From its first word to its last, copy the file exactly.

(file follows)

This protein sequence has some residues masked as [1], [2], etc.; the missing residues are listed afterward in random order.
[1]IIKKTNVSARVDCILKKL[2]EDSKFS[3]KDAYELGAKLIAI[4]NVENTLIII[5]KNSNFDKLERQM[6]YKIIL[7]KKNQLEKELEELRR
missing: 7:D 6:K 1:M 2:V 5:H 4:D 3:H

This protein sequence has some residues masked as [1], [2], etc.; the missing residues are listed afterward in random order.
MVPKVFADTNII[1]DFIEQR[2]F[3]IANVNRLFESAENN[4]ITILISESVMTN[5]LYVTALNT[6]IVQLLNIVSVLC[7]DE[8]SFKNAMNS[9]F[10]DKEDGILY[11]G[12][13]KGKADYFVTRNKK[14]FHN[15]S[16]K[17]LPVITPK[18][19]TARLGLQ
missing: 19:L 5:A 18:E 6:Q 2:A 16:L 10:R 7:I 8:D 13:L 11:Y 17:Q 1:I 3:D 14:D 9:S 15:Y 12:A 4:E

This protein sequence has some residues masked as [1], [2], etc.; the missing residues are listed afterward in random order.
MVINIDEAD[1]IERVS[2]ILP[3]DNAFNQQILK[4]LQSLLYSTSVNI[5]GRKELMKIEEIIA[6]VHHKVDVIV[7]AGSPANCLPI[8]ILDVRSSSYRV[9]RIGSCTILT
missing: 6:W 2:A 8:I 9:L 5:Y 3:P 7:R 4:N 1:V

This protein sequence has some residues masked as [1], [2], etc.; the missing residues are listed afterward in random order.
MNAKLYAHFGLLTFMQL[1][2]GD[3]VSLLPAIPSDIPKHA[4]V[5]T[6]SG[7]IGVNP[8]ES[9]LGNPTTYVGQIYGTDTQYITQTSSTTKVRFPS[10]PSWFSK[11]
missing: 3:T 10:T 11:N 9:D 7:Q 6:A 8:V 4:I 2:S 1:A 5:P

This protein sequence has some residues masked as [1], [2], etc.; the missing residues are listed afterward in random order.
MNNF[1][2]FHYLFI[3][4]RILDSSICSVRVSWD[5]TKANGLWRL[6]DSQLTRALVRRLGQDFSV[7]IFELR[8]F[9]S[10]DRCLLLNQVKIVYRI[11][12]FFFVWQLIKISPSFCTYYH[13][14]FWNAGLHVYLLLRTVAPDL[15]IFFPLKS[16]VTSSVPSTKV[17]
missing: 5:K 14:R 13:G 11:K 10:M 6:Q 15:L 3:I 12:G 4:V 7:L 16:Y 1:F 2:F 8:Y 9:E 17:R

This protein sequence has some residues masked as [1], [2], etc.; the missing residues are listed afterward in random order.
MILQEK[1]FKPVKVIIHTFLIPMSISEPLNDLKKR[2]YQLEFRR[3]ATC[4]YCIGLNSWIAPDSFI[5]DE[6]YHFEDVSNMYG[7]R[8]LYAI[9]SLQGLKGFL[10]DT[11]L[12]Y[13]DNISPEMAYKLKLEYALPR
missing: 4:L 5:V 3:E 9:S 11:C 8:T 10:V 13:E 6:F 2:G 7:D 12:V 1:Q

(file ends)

This protein sequence has some residues masked as [1], [2], etc.; the missing residues are listed afterward in random order.
[1]IIKKTNVSARVDCILKKL[2]EDSKFS[3]KDAYELGAKLIAI[4]NVENTLIII[5]KNSNFDKLERQM[6]YKIIL[7]KKNQLEKELEELRR
missing: 7:D 6:K 1:M 2:V 5:H 4:D 3:H

This protein sequence has some residues masked as [1], [2], etc.; the missing residues are listed afterward in random order.
MVPKVFADTNII[1]DFIEQR[2]F[3]IANVNRLFESAENN[4]ITILISESVMTN[5]LYVTALNT[6]IVQLLNIVSVLC[7]DE[8]SFKNAMNS[9]F[10]DKEDGILY[11]G[12][13]KGKADYFVTRNKK[14]FHN[15]S[16]K[17]LPVITPK[18][19]TARLGLQ
missing: 19:L 5:A 18:E 6:Q 2:A 16:L 10:R 7:I 8:D 13:L 11:Y 17:Q 1:I 3:D 14:D 9:S 15:Y 12:A 4:E

This protein sequence has some residues masked as [1], [2], etc.; the missing residues are listed afterward in random order.
MVINIDEAD[1]IERVS[2]ILP[3]DNAFNQQILK[4]LQSLLYSTSVNI[5]GRKELMKIEEIIA[6]VHHKVDVIV[7]AGSPANCLPI[8]ILDVRSSSYRV[9]RIGSCTILT
missing: 6:W 2:A 8:I 9:L 5:Y 3:P 7:R 4:N 1:V

This protein sequence has some residues masked as [1], [2], etc.; the missing residues are listed afterward in random order.
MNAKLYAHFGLLTFMQL[1][2]GD[3]VSLLPAIPSDIPKHA[4]V[5]T[6]SG[7]IGVNP[8]ES[9]LGNPTTYVGQIYGTDTQYITQTSSTTKVRFPS[10]PSWFSK[11]
missing: 3:T 10:T 11:N 9:D 7:Q 6:A 8:V 4:I 2:S 1:A 5:P

This protein sequence has some residues masked as [1], [2], etc.; the missing residues are listed afterward in random order.
MNNF[1][2]FHYLFI[3][4]RILDSSICSVRVSWD[5]TKANGLWRL[6]DSQLTRALVRRLGQDFSV[7]IFELR[8]F[9]S[10]DRCLLLNQVKIVYRI[11][12]FFFVWQLIKISPSFCTYYH[13][14]FWNAGLHVYLLLRTVAPDL[15]IFFPLKS[16]VTSSVPSTKV[17]
missing: 5:K 14:R 13:G 11:K 10:M 6:Q 15:L 3:I 12:G 4:V 7:L 16:Y 1:F 2:F 8:Y 9:E 17:R

This protein sequence has some residues masked as [1], [2], etc.; the missing residues are listed afterward in random order.
MILQEK[1]FKPVKVIIHTFLIPMSISEPLNDLKKR[2]YQLEFRR[3]ATC[4]YCIGLNSWIAPDSFI[5]DE[6]YHFEDVSNMYG[7]R[8]LYAI[9]SLQGLKGFL[10]DT[11]L[12]Y[13]DNISPEMAYKLKLEYALPR
missing: 4:L 5:V 3:E 9:S 11:C 8:T 10:V 13:E 6:F 2:G 7:D 12:V 1:Q